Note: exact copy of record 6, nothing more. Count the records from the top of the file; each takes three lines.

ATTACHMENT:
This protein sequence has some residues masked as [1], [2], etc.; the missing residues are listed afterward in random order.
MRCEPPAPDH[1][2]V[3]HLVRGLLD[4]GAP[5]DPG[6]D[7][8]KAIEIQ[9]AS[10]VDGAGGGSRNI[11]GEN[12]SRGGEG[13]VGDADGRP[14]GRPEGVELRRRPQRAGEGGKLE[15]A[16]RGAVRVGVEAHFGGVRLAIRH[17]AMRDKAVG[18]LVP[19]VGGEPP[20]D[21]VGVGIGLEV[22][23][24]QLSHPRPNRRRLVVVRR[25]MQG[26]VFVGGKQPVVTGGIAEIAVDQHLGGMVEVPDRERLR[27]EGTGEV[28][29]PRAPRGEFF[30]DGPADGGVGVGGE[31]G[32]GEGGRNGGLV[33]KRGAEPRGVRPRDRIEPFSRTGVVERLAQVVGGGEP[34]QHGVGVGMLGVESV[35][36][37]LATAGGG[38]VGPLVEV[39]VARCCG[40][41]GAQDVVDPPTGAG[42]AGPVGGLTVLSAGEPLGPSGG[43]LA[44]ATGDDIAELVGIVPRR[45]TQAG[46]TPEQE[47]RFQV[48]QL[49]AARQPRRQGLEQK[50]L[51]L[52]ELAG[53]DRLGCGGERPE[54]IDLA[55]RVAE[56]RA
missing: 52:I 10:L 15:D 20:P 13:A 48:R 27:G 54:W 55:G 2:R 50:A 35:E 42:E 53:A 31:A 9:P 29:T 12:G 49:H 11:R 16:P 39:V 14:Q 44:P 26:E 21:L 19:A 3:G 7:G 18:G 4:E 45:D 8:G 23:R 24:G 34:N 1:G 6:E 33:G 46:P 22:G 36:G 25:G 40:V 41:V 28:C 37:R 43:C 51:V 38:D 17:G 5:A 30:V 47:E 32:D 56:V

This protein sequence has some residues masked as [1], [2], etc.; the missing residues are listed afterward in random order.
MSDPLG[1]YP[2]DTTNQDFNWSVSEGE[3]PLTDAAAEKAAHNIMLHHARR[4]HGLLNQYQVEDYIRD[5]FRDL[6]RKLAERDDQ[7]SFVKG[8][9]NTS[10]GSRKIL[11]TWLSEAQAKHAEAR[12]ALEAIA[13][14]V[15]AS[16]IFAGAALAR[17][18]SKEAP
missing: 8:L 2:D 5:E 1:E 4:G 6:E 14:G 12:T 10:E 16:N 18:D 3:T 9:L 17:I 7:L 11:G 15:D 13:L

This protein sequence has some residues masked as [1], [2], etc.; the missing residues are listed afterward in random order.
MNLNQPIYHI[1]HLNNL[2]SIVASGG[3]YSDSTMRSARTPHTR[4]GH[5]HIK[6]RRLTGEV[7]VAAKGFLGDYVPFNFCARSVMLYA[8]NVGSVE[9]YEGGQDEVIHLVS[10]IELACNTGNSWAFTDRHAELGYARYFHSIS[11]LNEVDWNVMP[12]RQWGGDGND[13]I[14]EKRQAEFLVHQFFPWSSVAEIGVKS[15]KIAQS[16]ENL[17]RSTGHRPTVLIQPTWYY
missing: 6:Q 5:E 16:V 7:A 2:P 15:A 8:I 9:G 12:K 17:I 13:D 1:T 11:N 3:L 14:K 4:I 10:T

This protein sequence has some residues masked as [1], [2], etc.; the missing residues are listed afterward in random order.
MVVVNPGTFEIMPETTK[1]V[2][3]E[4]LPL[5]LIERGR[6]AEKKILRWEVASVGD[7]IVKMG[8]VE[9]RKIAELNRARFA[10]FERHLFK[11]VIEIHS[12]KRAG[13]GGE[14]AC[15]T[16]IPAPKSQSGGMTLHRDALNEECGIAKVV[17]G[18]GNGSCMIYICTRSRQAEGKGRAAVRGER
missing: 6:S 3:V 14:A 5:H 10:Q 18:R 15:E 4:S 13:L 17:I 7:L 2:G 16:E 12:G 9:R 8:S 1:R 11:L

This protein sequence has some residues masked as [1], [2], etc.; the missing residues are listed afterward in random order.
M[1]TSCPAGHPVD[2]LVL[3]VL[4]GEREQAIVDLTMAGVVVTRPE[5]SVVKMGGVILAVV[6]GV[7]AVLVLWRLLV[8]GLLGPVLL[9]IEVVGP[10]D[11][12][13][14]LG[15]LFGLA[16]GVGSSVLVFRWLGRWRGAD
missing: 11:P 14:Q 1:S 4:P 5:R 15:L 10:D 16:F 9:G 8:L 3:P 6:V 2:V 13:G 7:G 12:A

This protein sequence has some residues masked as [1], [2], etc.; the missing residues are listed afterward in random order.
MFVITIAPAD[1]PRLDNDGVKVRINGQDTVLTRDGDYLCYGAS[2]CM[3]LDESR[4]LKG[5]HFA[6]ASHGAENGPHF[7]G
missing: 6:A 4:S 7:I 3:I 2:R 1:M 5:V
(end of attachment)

This protein sequence has some residues masked as [1], [2], etc.; the missing residues are listed afterward in random order.
MFVITIAPAD[1]PRLDNDGVKVRINGQDTVLTRDGDYLCYGAS[2]CM[3]LDESR[4]LKG[5]HFA[6]ASHGAENGPHF[7]G
missing: 6:A 4:S 7:I 3:I 2:R 1:M 5:V